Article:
First of all, HOW was Thanksgiving yesterday? I want to hear all about it!
As you all know, I coach my clients on how to break free from diets and restrictions and eat intuitively. Eating intuitively gives you the freedom to eat whatever your body is craving, without placing any restrictions on what you can and cannot eat.
Rather, you make choices, from a place of love & grace, based on how you *want* to feel.
When clients, and readers, first begin to make the switch, they often ask me when they will stop craving junk food. After years of training our brains that a food is “good” or “bad”; removing those labels might mean craving some things you had previously forbidden.
I get this question quite often because people see that I don’t generally eat a ton of “junk food.” However, remember, I’ve been eating intuitively for a long time now. It took me at least two years to get to a place where my body trusted that I wouldn’t deprive her anymore.
When we forbid certain foods we put those foods on a pedestal. They become something we “can’t touch”, therefore we think and crave those foods more (this craving is all in our minds).
When we stop putting these roadblocks up in our mind, and allow ourselves whatever we want, it takes a while for our bodies to truly trust us again; for our minds to settle.
It makes sense that we’d be excited about some things that we haven’t had in a while.
I remember the first meal I ate intuitively was a slice of hot apple pie for lunch. I couldn’t think of anything that felt more joyful and free. I specifically remember sitting on a blanket, in my bedroom, having a picnic all on my own.
The key is to not force yourself to stop craving junk food. You will naturally crave it less over time, because it loses it’s power over you. It becomes just food.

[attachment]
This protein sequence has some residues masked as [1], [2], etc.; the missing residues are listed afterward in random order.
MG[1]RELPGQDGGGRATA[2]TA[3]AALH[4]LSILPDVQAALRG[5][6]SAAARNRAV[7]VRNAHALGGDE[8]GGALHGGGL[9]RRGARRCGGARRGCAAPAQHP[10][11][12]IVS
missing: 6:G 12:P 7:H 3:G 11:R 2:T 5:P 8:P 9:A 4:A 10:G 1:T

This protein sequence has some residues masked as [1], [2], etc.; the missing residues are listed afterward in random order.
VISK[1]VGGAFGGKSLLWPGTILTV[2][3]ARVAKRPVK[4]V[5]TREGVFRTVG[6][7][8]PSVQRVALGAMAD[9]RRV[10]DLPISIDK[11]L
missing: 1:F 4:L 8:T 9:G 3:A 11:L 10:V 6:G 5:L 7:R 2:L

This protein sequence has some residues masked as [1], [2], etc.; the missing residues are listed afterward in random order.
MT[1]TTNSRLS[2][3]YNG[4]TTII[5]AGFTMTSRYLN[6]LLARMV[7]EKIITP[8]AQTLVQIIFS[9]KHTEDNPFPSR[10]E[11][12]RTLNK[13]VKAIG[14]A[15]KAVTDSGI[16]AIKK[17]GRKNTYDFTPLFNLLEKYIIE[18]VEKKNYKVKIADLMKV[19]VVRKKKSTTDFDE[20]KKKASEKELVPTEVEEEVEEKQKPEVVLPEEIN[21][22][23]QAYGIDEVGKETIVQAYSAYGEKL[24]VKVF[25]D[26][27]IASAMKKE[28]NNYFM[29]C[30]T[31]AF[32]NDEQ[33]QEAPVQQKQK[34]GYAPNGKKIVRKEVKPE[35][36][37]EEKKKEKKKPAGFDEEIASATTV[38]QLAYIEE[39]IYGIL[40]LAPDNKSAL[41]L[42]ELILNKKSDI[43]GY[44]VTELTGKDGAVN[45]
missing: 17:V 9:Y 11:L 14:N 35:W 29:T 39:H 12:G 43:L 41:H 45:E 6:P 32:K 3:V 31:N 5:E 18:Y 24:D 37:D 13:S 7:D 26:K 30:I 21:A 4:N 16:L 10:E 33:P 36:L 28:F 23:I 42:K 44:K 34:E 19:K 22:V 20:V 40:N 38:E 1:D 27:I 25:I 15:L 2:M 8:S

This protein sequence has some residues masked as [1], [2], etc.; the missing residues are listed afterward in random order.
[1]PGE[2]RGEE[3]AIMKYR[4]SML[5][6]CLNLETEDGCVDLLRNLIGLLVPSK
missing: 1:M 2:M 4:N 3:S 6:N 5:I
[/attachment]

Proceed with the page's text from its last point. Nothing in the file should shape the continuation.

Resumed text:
Over time, my body realized how much better I felt when I ate REAL foods (what I mean by real foods, here). Moderation is key. So if I want ice-cream or candy every now and then, I can have it.
The key is *having those fun foods in a way that leaves me feeling good.* I want to TRUST the experience, not hate it. Right? Makes sense?
For example, if Marco brings home Sour Patch Kids and I’d like to have some I’ll have a bite or two, and feel good with that. How? Because I know I have so many other options that are more yummy and satisfying for me. Plus, more than just a few Sour Patch Kids will make me feel icky. I know this from experience.
It’s important to note that there are no rules involved when I’m making food choices. Rather, I’ve learned which foods in what amount leave me feeling how I want to feel.
My goal is to *feel good.* Isn’t yours?
So, when you crave ice cream or fro yo, know that you can have them in an amount that will leave you feeling satisfied and happy, not sick.
Note: If you ever have a desire to binge on these foods, know it might not be a true food craving you’re experiencing. Or, there might be lingering thoughts of restriction there.
The craving to binge is likely a life need which cannot be met with food. Or, a “faux craving” simply because you have that food on a pedestal.
For example, a craving for a pizza… If you have a craving to stop and grab some pizza for lunch, that’s probably a true food craving. Pizza for lunch sounds normal enough, right?
However, if you’re pre-planning to order a whole pizza and can already see yourself eating it as fast as you can while no-one is around, that’s more of an emotional craving in which you might just want to numb out feelings/thoughts for a while and not have to think about what you “should” be doing (thought: thinking about what we SHOULD be doing all day long is SO exhausting you guys!).
A binge might sound appealing for the moment, but here’s the reality of what a binge ALWAYS feels like:
The food distracts you for a little while, and then the tough feelings come back when the eating stops. Not only that, but now there’s MORE piled feelings of guilt, shame, and “I can’t do anything right” on top.
That’s no way to feel better…
Trust this: When you choose to listen to your body, over time, food will lose it’s power over you, and your cravings will mellow out.
You’ll be able to have a bite of chocolate without devoting the whole bar.
As hard as it may seem, don’t force yourself to stop craving something. Just trust that slowly, your food cravings will normalize and you will get to a place where food is no longer on a pedestal.
A mindset shift for us to think about on restriction…
Restriction is easy, and takes no turning INWARD. Balance, and learning to eat in a way that feels good for YOU takes TRUE growth and reflection. It might be harder at times to reflect, but the reward is so much GREATER. It is so worth it.
If you need help, please schedule a free consultation with me. This is what I do.
What thoughts did you have as you read through this? I’d love to hear from you!